NEW YORK (Reuters) – The mingled aromas of mulled wine and gingerbread, thousands of starry lights and stalls heaving with crafts and gifts. There’s nothing like a Christmas market to put you in the holiday spirit. That’s why online travel adviser Cheapflights (cheapflights.com) has come up with this top 10 list of Christmas markets. Reuters has not endorsed this list:
1. Strasbourg, France
Strasbourg’s Christmas market takes pride of place in front of the sublime, towering Cathedral of Our Lady of Strasbourg. It’s the largest and oldest Christmas market in France. For more than 400 years the city has welcomed visitors to its Christkindelsmarik. Beautifully made Christmas decorations, Nativity figurines and traditional delicacies (spiced bread, mulled wine and foie gras) fill the stalls. Each year, a different country is celebrated; in 2011, it’s Switzerland’s turn. Place Gutenberg will host a Swiss market featuring authentic delicacies, concerts, dancing and exhibitions from its cantons. Running until December31.
2. Quebec City, Canada
Just four years old, Quebec City’s Christmas market has become a fixture on the festive calendar. Its setting is beyond compare. The cobble-stoned streets of Vieux Quebec are made for Christmas cards and the guaranteed cold weather cries out for the hearty fare and drinks that are on sale from the cheery vendors. Among the delicacies are traditional raisin-studded gingerbread, pretzels, roast chestnuts and delicious Santa-shaped chocolates. Running until December 11.
3. Copenhagen, Denmark
Tivoli Gardens, the famous amusement park, hosts Copenhagen’s Christmas markets. The willow trees are festooned with lights, there are almost four miles of colorful stalls and the little ones will be able to see how the residents of Nissekbing spend their time. The market welcomes about 1 million visitors each year, most of whom will want to take a ride on the carousels, Chinese lantern and Elves’ Train. Running until December 30.
4. Chicago, Illinois, United States
The Christkindlmarket in Chicago is inspired by Nuremberg’s ancient market. Daley Plaza on Washington Street is where you’ll find red-and-white tents groaning under the weight of festive delicacies and traditional handcrafted gifts that will satisfy the pickiest customer. Warming German delicacies like sausages, sauerkraut and potato pancakes keep out the cold and soak up the gluehwein and German beers. Running until December 24.
5. Dublin, Ireland
Dublin’s Docklands turn German for 20 days in November and December. German traders display their wares alongside their Irish counterparts. The air is filled with the scent of roasting nuts, mulled wine, eggnog and sizzling bratwurst. The Irish love to party, so it’s fitting that the full program comprises musical entertainment with story tellers, carol singers and bands. Santa turns up on weekends to chat to the visitors and dispense a few sweets to the young and young at heart. Running until December 23.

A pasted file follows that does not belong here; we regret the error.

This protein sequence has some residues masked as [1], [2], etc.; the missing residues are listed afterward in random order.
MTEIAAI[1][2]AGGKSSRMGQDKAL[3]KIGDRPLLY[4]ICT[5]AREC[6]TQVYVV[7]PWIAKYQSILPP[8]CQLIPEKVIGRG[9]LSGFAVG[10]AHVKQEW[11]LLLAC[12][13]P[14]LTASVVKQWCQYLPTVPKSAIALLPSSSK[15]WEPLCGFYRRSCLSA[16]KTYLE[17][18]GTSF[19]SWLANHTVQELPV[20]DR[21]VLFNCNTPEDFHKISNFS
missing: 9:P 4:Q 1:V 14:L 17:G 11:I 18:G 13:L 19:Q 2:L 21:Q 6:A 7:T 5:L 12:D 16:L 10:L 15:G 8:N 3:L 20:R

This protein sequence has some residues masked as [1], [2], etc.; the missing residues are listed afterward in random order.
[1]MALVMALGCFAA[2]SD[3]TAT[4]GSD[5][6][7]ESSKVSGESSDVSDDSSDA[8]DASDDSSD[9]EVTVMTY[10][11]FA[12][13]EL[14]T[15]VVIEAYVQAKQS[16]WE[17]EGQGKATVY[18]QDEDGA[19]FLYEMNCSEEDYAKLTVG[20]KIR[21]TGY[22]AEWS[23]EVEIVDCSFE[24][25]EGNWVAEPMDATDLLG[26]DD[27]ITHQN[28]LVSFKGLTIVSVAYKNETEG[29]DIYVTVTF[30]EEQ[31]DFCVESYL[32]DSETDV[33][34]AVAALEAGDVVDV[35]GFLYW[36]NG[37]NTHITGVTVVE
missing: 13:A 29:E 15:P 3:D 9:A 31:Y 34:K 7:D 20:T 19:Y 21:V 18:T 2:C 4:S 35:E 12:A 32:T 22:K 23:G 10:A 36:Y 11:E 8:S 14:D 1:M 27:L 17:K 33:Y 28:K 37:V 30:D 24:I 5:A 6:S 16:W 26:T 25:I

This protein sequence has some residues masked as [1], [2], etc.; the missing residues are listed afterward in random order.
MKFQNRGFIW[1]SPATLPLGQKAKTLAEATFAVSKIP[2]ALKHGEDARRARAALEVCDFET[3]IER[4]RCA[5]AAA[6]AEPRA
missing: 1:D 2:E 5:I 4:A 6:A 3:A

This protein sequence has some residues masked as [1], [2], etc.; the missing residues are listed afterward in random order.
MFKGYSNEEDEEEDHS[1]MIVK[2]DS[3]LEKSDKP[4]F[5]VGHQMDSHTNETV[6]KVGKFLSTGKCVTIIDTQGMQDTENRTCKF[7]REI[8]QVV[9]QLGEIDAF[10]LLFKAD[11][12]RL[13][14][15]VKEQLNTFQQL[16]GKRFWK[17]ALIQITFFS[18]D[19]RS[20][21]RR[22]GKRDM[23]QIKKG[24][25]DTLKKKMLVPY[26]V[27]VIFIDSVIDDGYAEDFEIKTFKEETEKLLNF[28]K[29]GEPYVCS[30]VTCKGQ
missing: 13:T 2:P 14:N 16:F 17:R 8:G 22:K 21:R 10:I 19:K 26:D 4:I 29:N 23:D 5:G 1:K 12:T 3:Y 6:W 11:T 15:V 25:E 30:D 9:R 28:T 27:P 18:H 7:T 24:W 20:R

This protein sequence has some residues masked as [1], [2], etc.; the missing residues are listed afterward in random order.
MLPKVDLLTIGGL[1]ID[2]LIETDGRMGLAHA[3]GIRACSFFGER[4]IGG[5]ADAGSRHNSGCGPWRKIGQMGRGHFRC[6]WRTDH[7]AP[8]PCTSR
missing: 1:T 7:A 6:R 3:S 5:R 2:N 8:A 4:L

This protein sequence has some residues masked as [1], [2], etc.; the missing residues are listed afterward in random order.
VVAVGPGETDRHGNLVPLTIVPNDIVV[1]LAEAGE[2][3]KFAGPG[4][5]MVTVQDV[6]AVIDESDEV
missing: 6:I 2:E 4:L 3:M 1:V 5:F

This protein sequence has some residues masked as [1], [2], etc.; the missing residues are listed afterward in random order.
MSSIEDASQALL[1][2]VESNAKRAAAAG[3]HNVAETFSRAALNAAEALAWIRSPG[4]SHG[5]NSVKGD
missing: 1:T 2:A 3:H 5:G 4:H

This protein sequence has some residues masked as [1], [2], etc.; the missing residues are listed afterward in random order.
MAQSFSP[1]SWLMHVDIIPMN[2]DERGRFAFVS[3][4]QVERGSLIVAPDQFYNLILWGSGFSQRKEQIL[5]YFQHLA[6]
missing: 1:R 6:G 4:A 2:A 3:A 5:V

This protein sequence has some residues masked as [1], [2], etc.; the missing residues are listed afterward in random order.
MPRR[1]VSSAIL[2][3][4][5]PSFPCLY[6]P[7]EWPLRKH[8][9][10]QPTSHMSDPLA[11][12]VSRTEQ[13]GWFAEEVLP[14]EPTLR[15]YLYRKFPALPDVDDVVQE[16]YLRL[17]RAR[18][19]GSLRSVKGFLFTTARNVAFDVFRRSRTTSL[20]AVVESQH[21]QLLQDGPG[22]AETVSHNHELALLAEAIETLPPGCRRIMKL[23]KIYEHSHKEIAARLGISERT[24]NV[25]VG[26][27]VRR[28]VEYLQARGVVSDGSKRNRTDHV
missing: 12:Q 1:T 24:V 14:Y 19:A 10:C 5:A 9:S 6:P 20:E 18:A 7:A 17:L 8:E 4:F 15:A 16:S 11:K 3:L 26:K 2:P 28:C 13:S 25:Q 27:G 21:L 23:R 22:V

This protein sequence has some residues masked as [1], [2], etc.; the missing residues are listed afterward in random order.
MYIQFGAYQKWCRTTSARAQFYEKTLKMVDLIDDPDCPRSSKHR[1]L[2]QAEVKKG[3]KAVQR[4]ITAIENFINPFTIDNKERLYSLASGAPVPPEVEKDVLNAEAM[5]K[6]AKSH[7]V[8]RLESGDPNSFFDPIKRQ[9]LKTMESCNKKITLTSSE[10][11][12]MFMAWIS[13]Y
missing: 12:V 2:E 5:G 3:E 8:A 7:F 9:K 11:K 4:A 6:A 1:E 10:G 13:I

6. Dresden, Germany
Striezelmarkt is one of the oldest markets in the world; the first mention of it cropped up in the 15th century. Artisans from all over the country gather to sell some of the best crafts Germany has to offer. Regional specialties include the famous blue-and-white ceramics, crafts from the Ore Mountains, blown glass from Lauscha and much more. The highlight of the market is the arrival of the three-tonne baked stollen (German fruit cake) after it has been paraded through the streets. Running until December 24.
7. Vienna, Austria
The Christkindlmarkt on Rathausplatz starts earlier than most, in mid-November, and is one of the biggest Christmas markets in Europe. Almost 200 stalls dominate the square, selling traditional decorations and hand-crafted gifts as well as scrumptious, melt-in-your-mouth Viennese pastries and Weihnachtspunsch (a spiced punch). Dates: November 12-December 24. Those in favor of a smaller (some say, more cultured) market can head to the courtyard of the baroque Schoenbrunn Palace between November 19 and December 26.
8. Prague, Czech Republic
A giant Christmas tree in the Old Town Square is the focal point for Prague’s festive fun. The main markets are to be found at the Old Town Square and Wenceslas Square and there are smaller ones at Namesti Republiky and Havelske Trziste. All feature beautifully decorated stalls that sell everything from Bohemian crystal and Czech marionettes to braided pastries and gingerbread. While shopping from stall to stall it’s customary to grab a mug of svaree vino (sweet mulled wine) to sip along the way. Running until January 8.
9. Brussels, Belgium
The Brussels Christmas market – Plaisirs d’Hiver (Winter Wonder) – is a fairly new arrival to the scene. It has only been around since 2004, but its location at the Grand-Place of Brussels and around the Bourse (on the Place Sainte-Catherine and on the Marché aux Poissons) gives it a centuries-old vibe. Almost 250 chalets, fairground rides, an ice rink and bauble-studded Christmas tree make it a wonderland. Then there are the mouth-watering delicacies to enjoy – the local chocolates, pots of mussels and Belgian waffles. Running until January1.
10. Nuremberg, Germany
Nuremberg’s Christmas market was first held in 1628 and is one of the best known in Germany with more than 2 million visitors annually. Candy-cane striped stalls serving glühwein and bratwurst fill the Old Town while live music is performed late into the night. The must-buy souvenirs are the Nuremberg Plum People, tiny figures made from prunes. Running until December 24.
Editing by Paul Casciato
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